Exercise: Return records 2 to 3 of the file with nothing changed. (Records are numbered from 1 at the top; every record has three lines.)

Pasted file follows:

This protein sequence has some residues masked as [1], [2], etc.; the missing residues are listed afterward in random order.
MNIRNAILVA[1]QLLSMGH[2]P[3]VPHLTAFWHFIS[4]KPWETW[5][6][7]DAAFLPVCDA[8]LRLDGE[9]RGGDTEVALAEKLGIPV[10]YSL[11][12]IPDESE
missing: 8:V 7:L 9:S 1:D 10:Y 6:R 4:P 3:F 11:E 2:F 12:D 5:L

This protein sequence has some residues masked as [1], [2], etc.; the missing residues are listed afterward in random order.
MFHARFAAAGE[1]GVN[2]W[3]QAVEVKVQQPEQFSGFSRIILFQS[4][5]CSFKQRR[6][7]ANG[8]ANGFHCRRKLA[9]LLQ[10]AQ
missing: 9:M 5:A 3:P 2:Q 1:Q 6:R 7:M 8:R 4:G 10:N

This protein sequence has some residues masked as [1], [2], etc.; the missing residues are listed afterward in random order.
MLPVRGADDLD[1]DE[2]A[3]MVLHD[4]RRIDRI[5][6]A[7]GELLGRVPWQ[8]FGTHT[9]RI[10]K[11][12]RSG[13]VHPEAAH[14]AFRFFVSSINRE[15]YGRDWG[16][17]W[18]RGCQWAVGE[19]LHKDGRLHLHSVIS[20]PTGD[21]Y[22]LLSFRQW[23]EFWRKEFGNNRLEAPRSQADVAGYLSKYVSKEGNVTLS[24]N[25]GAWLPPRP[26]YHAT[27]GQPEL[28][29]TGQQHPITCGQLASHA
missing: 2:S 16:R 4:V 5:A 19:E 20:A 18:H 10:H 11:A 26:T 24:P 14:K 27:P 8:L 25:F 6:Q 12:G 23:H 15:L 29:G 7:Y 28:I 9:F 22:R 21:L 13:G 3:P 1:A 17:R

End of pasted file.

This protein sequence has some residues masked as [1], [2], etc.; the missing residues are listed afterward in random order.
MFHARFAAAGE[1]GVN[2]W[3]QAVEVKVQQPEQFSGFSRIILFQS[4][5]CSFKQRR[6][7]ANG[8]ANGFHCRRKLA[9]LLQ[10]AQ
missing: 9:M 5:A 3:P 2:Q 1:Q 6:R 7:M 8:R 4:G 10:N

This protein sequence has some residues masked as [1], [2], etc.; the missing residues are listed afterward in random order.
MLPVRGADDLD[1]DE[2]A[3]MVLHD[4]RRIDRI[5][6]A[7]GELLGRVPWQ[8]FGTHT[9]RI[10]K[11][12]RSG[13]VHPEAAH[14]AFRFFVSSINRE[15]YGRDWG[16][17]W[18]RGCQWAVGE[19]LHKDGRLHLHSVIS[20]PTGD[21]Y[22]LLSFRQW[23]EFWRKEFGNNRLEAPRSQADVAGYLSKYVSKEGNVTLS[24]N[25]GAWLPPRP[26]YHAT[27]GQPEL[28][29]TGQQHPITCGQLASHA
missing: 2:S 16:R 4:V 5:A 19:E 20:A 18:H 10:H 11:A 26:T 24:P 14:K 27:P 8:L 25:F 6:Q 12:G 23:H 15:L 29:G 7:Y 28:I 9:F 22:R 21:L 13:G 3:P 1:A 17:R